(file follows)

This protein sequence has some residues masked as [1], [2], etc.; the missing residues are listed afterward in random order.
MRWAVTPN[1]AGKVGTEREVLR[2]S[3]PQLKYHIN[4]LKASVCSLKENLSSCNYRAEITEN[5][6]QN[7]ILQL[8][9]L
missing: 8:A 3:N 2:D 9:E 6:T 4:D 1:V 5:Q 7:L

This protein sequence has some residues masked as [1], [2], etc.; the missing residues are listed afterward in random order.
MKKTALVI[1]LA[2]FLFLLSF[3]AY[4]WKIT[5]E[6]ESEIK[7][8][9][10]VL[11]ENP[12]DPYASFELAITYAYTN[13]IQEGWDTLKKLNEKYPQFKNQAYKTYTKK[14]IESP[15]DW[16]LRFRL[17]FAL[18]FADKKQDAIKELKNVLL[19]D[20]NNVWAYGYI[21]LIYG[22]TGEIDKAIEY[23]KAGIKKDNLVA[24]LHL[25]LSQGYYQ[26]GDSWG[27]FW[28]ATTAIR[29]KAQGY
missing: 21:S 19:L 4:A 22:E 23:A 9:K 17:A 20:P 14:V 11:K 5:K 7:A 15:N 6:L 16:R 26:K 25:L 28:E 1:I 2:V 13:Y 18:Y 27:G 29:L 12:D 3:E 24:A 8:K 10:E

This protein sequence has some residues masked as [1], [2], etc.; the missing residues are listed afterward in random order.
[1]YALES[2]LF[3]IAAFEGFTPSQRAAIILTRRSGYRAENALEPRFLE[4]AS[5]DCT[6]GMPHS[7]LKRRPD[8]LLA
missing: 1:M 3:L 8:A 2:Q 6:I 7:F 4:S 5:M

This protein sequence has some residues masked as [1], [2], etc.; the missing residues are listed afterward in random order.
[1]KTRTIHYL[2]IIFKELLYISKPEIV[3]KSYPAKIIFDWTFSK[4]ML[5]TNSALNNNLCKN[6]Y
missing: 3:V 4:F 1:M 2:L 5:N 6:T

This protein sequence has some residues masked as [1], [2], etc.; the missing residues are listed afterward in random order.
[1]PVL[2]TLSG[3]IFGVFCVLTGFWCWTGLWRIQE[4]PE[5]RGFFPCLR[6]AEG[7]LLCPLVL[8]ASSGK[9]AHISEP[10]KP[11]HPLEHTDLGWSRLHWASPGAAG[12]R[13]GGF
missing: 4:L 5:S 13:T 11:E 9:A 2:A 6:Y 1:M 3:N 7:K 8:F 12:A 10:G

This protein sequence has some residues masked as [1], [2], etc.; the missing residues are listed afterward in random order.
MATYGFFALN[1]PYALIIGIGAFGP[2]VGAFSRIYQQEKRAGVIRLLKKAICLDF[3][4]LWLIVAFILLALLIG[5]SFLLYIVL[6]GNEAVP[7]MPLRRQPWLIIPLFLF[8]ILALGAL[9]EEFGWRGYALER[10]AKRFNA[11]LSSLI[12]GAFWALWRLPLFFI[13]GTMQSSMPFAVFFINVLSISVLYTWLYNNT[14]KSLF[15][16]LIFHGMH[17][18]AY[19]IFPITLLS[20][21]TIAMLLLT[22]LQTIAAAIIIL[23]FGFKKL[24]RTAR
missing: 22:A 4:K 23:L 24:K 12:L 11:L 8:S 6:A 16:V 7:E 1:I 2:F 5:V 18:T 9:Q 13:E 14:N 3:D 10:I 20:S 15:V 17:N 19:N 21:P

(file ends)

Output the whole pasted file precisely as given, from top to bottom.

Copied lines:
This protein sequence has some residues masked as [1], [2], etc.; the missing residues are listed afterward in random order.
MRWAVTPN[1]AGKVGTEREVLR[2]S[3]PQLKYHIN[4]LKASVCSLKENLSSCNYRAEITEN[5][6]QN[7]ILQL[8][9]L
missing: 8:A 3:N 2:D 9:E 6:T 4:D 1:V 5:Q 7:L

This protein sequence has some residues masked as [1], [2], etc.; the missing residues are listed afterward in random order.
MKKTALVI[1]LA[2]FLFLLSF[3]AY[4]WKIT[5]E[6]ESEIK[7][8][9][10]VL[11]ENP[12]DPYASFELAITYAYTN[13]IQEGWDTLKKLNEKYPQFKNQAYKTYTKK[14]IESP[15]DW[16]LRFRL[17]FAL[18]FADKKQDAIKELKNVLL[19]D[20]NNVWAYGYI[21]LIYG[22]TGEIDKAIEY[23]KAGIKKDNLVA[24]LHL[25]LSQGYYQ[26]GDSWG[27]FW[28]ATTAIR[29]KAQGY
missing: 21:S 19:L 4:A 22:E 23:A 9:K 17:A 20:P 14:V 11:K 5:K 7:A 15:N 6:L 16:R 26:K 25:L 28:E 1:I 2:V 13:Y 18:Y 27:G 29:L 12:D 3:E 24:A 8:K 10:E

This protein sequence has some residues masked as [1], [2], etc.; the missing residues are listed afterward in random order.
[1]YALES[2]LF[3]IAAFEGFTPSQRAAIILTRRSGYRAENALEPRFLE[4]AS[5]DCT[6]GMPHS[7]LKRRPD[8]LLA
missing: 1:M 3:L 8:A 2:Q 6:I 7:F 4:S 5:M

This protein sequence has some residues masked as [1], [2], etc.; the missing residues are listed afterward in random order.
[1]KTRTIHYL[2]IIFKELLYISKPEIV[3]KSYPAKIIFDWTFSK[4]ML[5]TNSALNNNLCKN[6]Y
missing: 3:V 4:F 1:M 2:L 5:N 6:T

This protein sequence has some residues masked as [1], [2], etc.; the missing residues are listed afterward in random order.
[1]PVL[2]TLSG[3]IFGVFCVLTGFWCWTGLWRIQE[4]PE[5]RGFFPCLR[6]AEG[7]LLCPLVL[8]ASSGK[9]AHISEP[10]KP[11]HPLEHTDLGWSRLHWASPGAAG[12]R[13]GGF
missing: 4:L 5:S 13:T 11:E 9:A 2:A 6:Y 1:M 3:N 7:K 8:F 12:A 10:G

This protein sequence has some residues masked as [1], [2], etc.; the missing residues are listed afterward in random order.
MATYGFFALN[1]PYALIIGIGAFGP[2]VGAFSRIYQQEKRAGVIRLLKKAICLDF[3][4]LWLIVAFILLALLIG[5]SFLLYIVL[6]GNEAVP[7]MPLRRQPWLIIPLFLF[8]ILALGAL[9]EEFGWRGYALER[10]AKRFNA[11]LSSLI[12]GAFWALWRLPLFFI[13]GTMQSSMPFAVFFINVLSISVLYTWLYNNT[14]KSLF[15][16]LIFHGMH[17][18]AY[19]IFPITLLS[20][21]TIAMLLLT[22]LQTIAAAIIIL[23]FGFKKL[24]RTAR
missing: 22:A 4:K 23:L 24:K 12:L 11:L 8:S 6:A 16:V 7:E 1:I 2:F 5:V 18:T 9:Q 13:E 14:N 3:D 10:I 20:S 15:V 17:N 19:N 21:P